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Where to Get Capital Funding for Startup Companies

Jun 12, 2008
America is called the land of opportunity. The country was built on the dreams of men and women who arrived in a brave new world looking for a better life. They resurrected businesses on the foundation of big ideas, hard work and determination.

In a lot of ways, it must seem as though we're living in unfamiliar territory as well. America is adjusting as a superpower in a new economic environment. Funding to start new businesses is getting harder to come by. But just like our forefathers, the ideas are bright and we'll need hard work to realize our dreams as well.

When people start new businesses, they usually invest their own money until it runs out. They drain their credit cards and personal savings; they acquire mortgages and second mortgages. They might also borrow from family and friends. If they are lucky, the new business can turn a profit in which they can then reinvest in the company. But the reality is, sometimes there is a time element involved in starting up a business. You want the competitive advantage of being the first to put out a product or a service. Hence, sometimes a quick and large infusion of capital is needed.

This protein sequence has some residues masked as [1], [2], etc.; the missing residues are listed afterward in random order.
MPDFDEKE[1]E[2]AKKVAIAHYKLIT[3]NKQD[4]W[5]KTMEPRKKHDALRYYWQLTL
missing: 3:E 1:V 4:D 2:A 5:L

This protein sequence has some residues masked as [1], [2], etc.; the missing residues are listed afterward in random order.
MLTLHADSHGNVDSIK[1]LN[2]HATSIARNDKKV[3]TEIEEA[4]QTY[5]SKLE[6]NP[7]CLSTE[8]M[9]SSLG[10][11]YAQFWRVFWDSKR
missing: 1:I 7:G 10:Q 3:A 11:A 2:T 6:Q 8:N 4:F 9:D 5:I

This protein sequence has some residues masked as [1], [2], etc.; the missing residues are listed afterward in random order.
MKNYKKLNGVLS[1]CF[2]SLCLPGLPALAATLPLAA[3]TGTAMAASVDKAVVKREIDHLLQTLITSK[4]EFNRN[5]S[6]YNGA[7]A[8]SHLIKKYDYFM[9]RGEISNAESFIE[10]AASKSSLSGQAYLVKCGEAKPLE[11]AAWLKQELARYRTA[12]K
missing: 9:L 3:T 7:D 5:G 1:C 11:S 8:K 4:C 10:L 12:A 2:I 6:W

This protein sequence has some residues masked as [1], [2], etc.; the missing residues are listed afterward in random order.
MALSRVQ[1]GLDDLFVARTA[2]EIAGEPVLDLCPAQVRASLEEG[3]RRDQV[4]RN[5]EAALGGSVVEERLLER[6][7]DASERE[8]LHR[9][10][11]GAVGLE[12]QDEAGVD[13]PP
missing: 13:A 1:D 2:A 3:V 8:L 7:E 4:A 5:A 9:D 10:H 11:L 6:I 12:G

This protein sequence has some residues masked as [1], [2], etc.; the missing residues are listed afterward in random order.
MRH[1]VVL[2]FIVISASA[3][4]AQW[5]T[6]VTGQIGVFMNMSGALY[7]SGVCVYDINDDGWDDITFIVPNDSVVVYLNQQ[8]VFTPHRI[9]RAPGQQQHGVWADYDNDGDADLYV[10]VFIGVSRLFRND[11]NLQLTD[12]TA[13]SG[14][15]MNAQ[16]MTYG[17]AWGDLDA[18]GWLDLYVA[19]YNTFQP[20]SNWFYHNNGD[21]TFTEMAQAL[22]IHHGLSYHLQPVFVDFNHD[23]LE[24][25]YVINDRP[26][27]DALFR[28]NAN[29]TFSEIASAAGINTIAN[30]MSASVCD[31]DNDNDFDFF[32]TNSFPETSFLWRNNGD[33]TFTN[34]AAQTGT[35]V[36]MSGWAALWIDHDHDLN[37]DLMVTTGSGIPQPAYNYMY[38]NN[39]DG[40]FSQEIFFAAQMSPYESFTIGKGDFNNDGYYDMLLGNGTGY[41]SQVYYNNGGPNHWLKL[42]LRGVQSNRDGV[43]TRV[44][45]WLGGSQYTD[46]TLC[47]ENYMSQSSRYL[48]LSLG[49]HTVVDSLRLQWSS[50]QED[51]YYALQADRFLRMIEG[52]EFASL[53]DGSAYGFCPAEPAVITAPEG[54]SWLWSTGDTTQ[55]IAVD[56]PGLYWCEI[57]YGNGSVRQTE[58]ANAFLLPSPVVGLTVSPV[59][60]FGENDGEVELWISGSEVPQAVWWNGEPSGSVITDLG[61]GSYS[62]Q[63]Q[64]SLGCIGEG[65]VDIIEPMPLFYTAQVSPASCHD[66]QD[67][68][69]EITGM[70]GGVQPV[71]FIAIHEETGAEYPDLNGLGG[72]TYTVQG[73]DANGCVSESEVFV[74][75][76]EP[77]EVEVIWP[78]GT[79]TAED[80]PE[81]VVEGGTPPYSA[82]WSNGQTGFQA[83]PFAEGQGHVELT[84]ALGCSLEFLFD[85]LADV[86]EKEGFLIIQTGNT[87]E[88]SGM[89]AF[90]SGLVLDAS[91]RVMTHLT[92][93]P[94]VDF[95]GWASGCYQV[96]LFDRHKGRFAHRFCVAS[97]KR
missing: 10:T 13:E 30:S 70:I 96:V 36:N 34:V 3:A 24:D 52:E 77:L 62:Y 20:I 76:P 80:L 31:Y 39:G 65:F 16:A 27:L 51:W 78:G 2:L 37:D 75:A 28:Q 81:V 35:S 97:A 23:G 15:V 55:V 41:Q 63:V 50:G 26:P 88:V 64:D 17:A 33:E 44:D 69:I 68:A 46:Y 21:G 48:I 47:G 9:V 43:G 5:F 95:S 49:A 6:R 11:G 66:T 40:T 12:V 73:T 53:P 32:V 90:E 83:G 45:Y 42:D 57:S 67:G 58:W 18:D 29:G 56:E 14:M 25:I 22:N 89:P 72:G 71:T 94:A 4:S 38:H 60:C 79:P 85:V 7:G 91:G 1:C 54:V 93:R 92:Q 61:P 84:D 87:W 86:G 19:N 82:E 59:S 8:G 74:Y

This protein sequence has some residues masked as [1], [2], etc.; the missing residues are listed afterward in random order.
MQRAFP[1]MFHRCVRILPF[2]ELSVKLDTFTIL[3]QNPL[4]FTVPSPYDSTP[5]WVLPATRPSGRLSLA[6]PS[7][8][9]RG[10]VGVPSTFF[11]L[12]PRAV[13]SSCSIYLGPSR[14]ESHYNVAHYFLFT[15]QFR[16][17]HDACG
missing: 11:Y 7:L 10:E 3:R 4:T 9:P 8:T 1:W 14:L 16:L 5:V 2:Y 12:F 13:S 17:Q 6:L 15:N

A startup business can apply for a bank loan but they are hard to come by if the requested loan is considerable with little or no collateral to offset the risk. At this time, the eager entrepreneur might look to funding from angel investors or venture capitalists.

So what exactly is the difference between angel investors and venture capitalists? The answer is that angel investors choose which company they want to invest in. Venture capitalists, on the other hand, invest on the behalf of private investors in a professionally managed fund. The fund is usually considerably larger than that of angel investors and therefore divided amongst several startup companies. In return for the capital funding, startups give the venture capitalist firm or the angel investors shares in the company. In addition, the VC firm and angel investors become more involved in the decision making process in order to protect their investment. This usually translates into a seat on the board of directors.

Having less autonomy does not necessarily mean a bad thing for the company founder. In fact, experienced VC firms and angel investors might have connections which can help the startup business. At the end of the day, it's about making the business successful and profitable.

Business owners dream of the day where they can strike it rich. This might happen by bringing their company to its initial public offering or by being acquired by another larger company. Like our forefathers who built America, we can all dream. It just takes a bright idea and hard work to make it into a reality.
About the Author
Venture Capital Market provides startup businesses information and tips to find venture capital funding and angel investors .
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